This seems to have been released in a low-key way. These tribute albums are fairy standard fare by now, and they follow a common pattern. They’re always a mixed bag, but one for Jackson Browne was overdue.
Those who contribute do so out of respect for the original artist, and (probably) an affection for a particular song. I guess there’s a hierarchy at play, and that not everybody gets to record their first choice. I rarely bother downloading a whole one of these, but might pick up on a track that does something original, or just sounds great. I like Miley Cyrus’ recent version of Dylan’s “You”re Gonna Make Me Lonesome When You Go,” for example; and (from a few years back) The Band’s version of Springsteen’s “Atlantic City.”
But who is it really for? Fans of individuals among the various artists might well give at least one track a listen – and maybe, just maybe, get encouraged to listen to the original. This is the Glee syndrome. As to fans of the originals, I’m less sure. For a start, you might end up with two tracks in a row on your iPod and, depending on your mood, might just start skipping one of them.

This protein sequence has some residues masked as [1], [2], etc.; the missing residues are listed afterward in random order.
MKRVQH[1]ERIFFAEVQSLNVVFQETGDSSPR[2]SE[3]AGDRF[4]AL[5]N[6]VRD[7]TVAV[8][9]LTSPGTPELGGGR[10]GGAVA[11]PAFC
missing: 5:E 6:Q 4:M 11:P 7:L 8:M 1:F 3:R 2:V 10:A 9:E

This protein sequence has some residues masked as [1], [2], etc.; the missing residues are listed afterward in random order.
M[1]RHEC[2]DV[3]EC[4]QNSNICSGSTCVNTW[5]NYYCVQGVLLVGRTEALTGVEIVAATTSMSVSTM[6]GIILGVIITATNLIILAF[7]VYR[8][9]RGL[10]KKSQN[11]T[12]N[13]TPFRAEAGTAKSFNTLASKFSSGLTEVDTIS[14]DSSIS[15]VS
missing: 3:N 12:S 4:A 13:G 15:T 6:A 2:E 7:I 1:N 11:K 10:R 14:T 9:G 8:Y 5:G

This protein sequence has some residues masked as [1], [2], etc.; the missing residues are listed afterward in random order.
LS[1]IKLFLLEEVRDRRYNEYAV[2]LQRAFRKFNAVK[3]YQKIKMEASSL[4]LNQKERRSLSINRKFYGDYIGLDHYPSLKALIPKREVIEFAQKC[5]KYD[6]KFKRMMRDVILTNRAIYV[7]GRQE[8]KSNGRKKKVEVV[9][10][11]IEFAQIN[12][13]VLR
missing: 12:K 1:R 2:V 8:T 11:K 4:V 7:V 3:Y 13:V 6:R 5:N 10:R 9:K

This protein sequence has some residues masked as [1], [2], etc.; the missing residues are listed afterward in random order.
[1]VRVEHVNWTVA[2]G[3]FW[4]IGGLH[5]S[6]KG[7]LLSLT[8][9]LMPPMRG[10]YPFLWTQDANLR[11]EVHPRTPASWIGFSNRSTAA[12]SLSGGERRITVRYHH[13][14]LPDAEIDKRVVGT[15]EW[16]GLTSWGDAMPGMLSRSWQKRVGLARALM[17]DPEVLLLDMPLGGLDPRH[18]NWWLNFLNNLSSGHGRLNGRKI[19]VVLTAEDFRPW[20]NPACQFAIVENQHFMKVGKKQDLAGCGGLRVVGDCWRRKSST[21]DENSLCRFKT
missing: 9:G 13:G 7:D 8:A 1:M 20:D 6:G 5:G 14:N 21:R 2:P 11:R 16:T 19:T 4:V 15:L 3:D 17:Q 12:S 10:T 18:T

I’ve only relatively recently started listening to Jackson Browne. I was always saving him up for later on, knowing that I might like a lot of his stuff, but reserving the pleasure for when I wanted something new in my life. I’ve done that with a number of artists over the years.
So given that I’ve barely scratched the surface, I was quite looking forward to this. He writes great melodies, great lyrics, and I was intrigued as to what other people might bring to his songs.
So, as I said, it’s a mixed bag. Most artists try to do something different, rather than a straight cover. This is risky. For example, Bob Schneider takes the up-tempo “Running on Empty” and performs it as a kind of dirge. Well, it almost works. I didn’t really like Lucinda Williams’ gruff (and down-tempo) version of my favourite song “The Pretender” – but then one of my students heard it this morning and actually commented that it was a nice song – a rare occurrence. So then you get Lucinda Williams opening someone’s ears to a wonderful thing.
Out into the cool of the evening
Strolls the pretender
I haven’t heard of a lot of the artists on here, and those I have I’m not particular about. But I like the album. It’s a good listen. The melodies and lyrics shine through. Don’t know how I’ll feel about the iPod clashes to come, though.